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I Think Therefore I Am; I Feel Therefore I Am In Trouble

by Pat Beurteaux


Amongst my many stunning talents and achievements is my ability to breathe, walk, talk and observe simultaneously and without noticeable effort.  I can even get myself across a busy city street while breathing, walking, talking, and, especially, observing. I can watch TV and read at the same time.  I can knit or sew or write while listening to music.  I was a wife and mother with a busy career. There's not enough time in the world to describe how many things one does simultaneously in that role.

There are, however, two things I can't seem to do at one and the same time. I can't think and feel.  I'm either in the State of Reason or the State of Emotion. I've been looking for a place on the border but so far no good — and, in what a doctor recently described as my `Seventh Decade’ (cripes!), my chances of finding that border town are slim.

This is how it works.  If I look at a situation and, at that moment, I'm in my State of Reason domicile, I’ll apply analysis, sort out priorities, discard unreasonable assumptions, wishes and expectations, put the whole lot through the ethics and morals sieve, and come up with a decision that will be fairly sane.

If I’m in the State of Emotion at the time, the process is severely shortened and the result very different.  I’ll permit myself to act either without thinking, or, more historically accurately, with full knowledge that is disregarded.  This is more interesting in almost all cases, although generally in the Chinese Curse fashion (ie `may you live in interesting times’).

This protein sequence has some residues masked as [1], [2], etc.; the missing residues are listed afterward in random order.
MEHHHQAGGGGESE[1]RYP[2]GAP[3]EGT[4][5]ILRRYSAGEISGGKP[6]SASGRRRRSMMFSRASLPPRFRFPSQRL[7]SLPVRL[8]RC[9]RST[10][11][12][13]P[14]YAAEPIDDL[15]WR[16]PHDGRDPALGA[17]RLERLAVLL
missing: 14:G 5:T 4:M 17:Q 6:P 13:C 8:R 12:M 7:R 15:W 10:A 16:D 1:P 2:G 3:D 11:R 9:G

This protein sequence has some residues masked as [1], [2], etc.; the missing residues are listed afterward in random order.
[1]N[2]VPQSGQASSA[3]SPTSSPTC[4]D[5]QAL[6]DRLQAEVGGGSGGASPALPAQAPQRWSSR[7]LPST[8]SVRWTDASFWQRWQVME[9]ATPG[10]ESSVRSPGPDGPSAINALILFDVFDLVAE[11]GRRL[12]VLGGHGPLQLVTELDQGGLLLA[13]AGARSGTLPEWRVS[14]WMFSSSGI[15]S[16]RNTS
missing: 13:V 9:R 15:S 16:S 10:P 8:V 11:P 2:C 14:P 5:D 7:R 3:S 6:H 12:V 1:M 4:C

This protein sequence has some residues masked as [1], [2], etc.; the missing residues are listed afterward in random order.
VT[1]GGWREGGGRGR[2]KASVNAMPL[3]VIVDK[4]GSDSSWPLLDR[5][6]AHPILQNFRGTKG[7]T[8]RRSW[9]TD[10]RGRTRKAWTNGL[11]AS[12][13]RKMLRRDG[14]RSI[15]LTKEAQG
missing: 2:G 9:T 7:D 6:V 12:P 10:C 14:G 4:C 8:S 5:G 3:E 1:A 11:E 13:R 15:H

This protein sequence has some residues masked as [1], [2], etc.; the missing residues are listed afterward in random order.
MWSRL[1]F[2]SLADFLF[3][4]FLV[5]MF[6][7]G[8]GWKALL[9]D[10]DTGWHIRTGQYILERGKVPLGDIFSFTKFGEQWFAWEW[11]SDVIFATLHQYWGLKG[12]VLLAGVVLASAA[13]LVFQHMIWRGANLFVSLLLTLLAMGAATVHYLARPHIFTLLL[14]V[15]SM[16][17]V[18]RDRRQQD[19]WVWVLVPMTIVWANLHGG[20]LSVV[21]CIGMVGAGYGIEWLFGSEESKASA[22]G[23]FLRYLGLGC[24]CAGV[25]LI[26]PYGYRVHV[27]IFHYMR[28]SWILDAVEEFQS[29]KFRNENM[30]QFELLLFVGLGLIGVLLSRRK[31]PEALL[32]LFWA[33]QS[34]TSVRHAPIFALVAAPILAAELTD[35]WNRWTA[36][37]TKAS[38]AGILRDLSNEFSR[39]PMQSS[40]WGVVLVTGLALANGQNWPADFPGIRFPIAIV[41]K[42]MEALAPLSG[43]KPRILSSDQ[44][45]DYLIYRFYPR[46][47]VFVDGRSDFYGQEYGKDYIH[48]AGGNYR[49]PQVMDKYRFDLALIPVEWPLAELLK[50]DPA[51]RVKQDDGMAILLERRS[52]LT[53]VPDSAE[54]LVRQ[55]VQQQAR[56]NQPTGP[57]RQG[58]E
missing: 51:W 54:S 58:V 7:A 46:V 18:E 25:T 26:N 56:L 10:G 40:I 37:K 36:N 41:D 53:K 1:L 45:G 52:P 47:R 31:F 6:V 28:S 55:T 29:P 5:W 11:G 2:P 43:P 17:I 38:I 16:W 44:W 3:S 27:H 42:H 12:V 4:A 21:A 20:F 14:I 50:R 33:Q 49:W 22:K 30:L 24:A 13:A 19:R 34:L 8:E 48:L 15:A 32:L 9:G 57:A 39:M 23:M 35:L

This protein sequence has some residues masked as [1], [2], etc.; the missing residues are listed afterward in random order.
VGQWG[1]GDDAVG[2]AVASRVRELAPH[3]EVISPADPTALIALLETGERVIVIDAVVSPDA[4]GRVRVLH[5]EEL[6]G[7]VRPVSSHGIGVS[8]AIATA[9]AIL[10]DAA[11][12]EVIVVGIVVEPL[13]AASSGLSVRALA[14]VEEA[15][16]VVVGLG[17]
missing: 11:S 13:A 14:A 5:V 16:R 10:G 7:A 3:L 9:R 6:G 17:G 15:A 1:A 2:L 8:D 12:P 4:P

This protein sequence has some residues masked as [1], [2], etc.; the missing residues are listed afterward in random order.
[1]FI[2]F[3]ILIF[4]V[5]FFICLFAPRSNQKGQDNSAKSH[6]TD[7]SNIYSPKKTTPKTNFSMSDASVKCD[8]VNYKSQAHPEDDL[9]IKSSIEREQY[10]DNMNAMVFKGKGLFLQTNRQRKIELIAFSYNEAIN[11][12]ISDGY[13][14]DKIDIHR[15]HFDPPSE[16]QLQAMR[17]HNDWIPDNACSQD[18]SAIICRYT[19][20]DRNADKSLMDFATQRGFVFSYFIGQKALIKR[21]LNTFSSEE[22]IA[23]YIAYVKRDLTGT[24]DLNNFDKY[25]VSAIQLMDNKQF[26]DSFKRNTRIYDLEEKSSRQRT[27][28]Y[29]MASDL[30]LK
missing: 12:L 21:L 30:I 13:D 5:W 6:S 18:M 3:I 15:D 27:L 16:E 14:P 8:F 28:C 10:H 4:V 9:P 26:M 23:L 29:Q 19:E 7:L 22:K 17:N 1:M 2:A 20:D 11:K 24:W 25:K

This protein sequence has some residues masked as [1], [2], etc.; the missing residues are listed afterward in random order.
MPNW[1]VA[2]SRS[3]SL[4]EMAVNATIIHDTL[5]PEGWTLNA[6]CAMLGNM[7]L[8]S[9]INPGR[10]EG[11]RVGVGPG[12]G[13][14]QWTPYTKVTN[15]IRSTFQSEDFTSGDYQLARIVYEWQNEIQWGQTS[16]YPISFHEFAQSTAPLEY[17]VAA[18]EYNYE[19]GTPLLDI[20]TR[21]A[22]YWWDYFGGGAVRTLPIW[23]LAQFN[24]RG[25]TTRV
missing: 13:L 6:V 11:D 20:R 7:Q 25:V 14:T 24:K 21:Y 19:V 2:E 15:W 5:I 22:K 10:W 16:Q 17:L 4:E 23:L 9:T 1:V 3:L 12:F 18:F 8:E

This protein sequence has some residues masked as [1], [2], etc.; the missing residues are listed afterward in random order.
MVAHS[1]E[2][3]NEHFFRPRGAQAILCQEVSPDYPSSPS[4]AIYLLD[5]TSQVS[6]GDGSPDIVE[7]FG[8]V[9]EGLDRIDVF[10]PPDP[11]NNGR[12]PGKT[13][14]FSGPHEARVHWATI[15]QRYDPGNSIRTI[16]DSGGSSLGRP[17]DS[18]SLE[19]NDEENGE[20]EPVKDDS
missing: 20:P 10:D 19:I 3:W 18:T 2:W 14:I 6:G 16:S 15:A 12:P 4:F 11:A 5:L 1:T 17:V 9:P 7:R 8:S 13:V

I’m retired so I have a lot of time to spare. Obviously I have too much because I read the newspaper in depth, including the Advice Columns, the Relationships Section (geared to the under-30s or 40s — who can say), and the Personals. 

I watch daytime TV occasionally, including a glance at Oprah and a shorter glance at Dr Phil, who scares me.  I’ve watched a couple of the `nanny-type’ shows that feature the kinds of parents and children I meet during my hunting and gathering forays. I’ve voyeured the switching wives thing once or twice.

Now, bear with me because I do have a point.

On Valentine’s Day, there was a big story in the paper, with photographs, of a young dating couple who had had matching (hopefully) microchips inserted in their hands.  The male partner had written the programme for them, and a book about the subject, as well.  The raison d’etre was, according to him, to enable the young lovers to unlock each other’s electronic locks on their apartment doors. Surely a key is less painful?  And just imagine breaking up?  They’ll need surgery.

The thing about this story that has continued to dance in the ballroom of my mind is that the young woman had to be talked into doing this.  She had been in the State of Reason but decided to move. Somewhere there was a gong sounding but she couldn’t hear it over the `if-you-love-me-you’ll-let-me’ message she was receiving from her boyfriend.  It’s an old message but I guess it still works.  As he said, `It’s no different than having a microchip put in your dog’s ear’.  She is definitely in the State of Emotion to let that pass!

Watching people on TV admit to behaving in regrettable, and often bizarre, fashion, reading advice columns that feature basically the same issues everyday, as well as collating (mentally) all the information I absorb from here and there, I have come to a reassuring conclusion.

I am not alone.


Born and raised in a small Ontario town that became a large bedroom community post-war, Pat Beurteaux began her career as a primary school teacher, a career that permitted her to travel to Australia as a `working holidayer' in the mid-60s.  At that time any British Commonwealth citizen could travel and work in any other Commonwealth country under certain conditions; a good deal of fun was had by all.  

You may reach Pat by emailing zenimation@sympatico.ca

 

©2006 Pat Beurteaux for SeniorWomenWeb
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